While Canadian Prime Minister Trudeau was publicly going through the motions of “consulting” First Nations on the Kinder Morgan pipeline fiasco, high level officials were privately instructing staff to find a way to justify approval by his cabinet. Ignoring a 150 -page report from Tsleil Waututh First Nation on the devastating impacts of Tar Sands shipping through the Salish Sea, government officials–after meeting with Kinder Morgan lobbyists–expedited review of the contentious project. The matter is now being reviewed by the Federal Court of Appeal.
Even as the Quebec Canadian relations minister warns the Canadian Prime Minister that his heavy-handed approach in British Columbia–over the Kinder Morgan Tar Sands pipeline–could put federalism in peril, Trudeau forges ahead on his Big Oil mission. Chief of the Assembly of First Nations, Perry Bellegarde, says Trudeau has made a “big mistake” not inviting First Nations rights and title holders to the decision-making table.
Sign language, international maritime treaties, and protocols for towing are all part of a port tug’s life. In The Secret Language of Ships, Hakai Magazine looks at the signs and symbols on the sides of ships that tell stories few outsiders understand.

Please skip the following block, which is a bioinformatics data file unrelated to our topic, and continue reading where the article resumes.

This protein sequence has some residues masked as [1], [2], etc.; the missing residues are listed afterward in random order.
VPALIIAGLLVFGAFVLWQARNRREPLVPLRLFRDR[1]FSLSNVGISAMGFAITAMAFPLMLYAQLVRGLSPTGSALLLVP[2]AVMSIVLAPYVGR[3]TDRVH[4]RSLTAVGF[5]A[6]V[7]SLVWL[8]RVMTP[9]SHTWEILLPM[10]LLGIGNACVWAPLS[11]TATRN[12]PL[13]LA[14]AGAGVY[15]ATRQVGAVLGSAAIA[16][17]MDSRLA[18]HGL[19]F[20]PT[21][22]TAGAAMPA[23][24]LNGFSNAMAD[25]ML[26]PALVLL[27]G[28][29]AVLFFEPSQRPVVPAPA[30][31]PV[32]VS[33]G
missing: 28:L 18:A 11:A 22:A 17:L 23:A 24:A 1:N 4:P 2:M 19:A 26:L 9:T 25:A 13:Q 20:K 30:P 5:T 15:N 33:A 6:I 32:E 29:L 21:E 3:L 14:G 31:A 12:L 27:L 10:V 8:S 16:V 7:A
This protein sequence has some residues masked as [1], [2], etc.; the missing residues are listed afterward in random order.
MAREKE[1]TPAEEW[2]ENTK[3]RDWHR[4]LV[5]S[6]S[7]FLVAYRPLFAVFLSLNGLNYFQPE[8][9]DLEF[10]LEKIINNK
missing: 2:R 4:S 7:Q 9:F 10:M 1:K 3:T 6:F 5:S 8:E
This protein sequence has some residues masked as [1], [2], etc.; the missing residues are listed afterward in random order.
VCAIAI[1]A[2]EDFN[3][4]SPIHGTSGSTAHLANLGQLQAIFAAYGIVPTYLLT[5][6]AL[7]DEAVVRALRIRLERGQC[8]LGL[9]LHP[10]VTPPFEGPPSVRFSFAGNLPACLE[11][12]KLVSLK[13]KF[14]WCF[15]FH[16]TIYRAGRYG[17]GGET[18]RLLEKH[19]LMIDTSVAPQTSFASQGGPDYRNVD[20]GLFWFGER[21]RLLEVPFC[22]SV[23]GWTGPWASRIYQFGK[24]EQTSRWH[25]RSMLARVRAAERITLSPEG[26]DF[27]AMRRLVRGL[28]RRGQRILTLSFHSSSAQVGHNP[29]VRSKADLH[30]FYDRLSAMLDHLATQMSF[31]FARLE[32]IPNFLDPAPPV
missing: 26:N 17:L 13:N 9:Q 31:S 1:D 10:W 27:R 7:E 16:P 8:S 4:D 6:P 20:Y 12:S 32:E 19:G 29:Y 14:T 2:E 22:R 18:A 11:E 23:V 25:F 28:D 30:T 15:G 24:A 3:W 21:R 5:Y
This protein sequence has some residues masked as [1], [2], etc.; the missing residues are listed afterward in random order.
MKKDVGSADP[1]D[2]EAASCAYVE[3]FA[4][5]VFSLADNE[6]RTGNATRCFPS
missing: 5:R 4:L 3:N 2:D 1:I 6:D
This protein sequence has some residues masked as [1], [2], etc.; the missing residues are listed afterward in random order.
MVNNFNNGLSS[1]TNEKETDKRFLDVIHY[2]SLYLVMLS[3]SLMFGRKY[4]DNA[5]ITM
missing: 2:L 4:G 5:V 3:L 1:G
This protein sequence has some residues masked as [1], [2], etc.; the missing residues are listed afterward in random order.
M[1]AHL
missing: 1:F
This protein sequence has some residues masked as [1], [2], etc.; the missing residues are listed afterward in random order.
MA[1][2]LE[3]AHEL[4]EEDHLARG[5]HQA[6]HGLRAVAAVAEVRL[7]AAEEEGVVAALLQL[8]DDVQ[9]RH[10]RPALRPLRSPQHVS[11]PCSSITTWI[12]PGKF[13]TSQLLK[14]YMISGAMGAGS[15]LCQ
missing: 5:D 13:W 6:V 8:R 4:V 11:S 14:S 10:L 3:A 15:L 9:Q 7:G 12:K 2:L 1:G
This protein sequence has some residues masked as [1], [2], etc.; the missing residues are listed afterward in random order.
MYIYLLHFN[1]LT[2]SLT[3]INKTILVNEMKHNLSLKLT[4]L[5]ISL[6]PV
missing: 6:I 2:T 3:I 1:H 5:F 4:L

This article at Saltwater People Historical Society has a nice collection of photos from when salmon were plentiful and mail was delivered by boat.
While reconciliation is all the buzz with Canadians, restitution is the agenda of the Heiltsuk First Nation of the Northwest Coast of British Columbia. With 700 generations of accumulated knowledge of how to live well–without polluting industries–the Heiltsuk people have formed a ‘rich cultural, social and spiritual relationship’ with their territory.
As Heiltsuk Nation member Saul Brown states,
The times of government officials deciding solutions for Indigenous people, without Indigenous involvement, are over. We have taken it upon ourselves to define the parameters of “turning things around and making them right,” on our own terms.
The American West–home to the Cowboys vs Indians psychodrama–is mustering for a final confrontation, this time over the looming extinction of the iconic Pacific salmon. While the original conflict featured action-packed, blood and gore slaughter of millions of bison and massacres of the Indigenous peoples whose lives depended on them, this time around it is a slow-motion train-wreck.
As major salmon stream polluters such as the Farm Bureau and Cattlemen’s Association–along with state attorney generals and white newspaper owners–line up to attack the treaty rights of Northwest Treaty Tribes like the Swinomish, the apathetic citizenry is being asked to take sides.
Will so-called progressive moral authorities speak out, or maintain silence out of fear?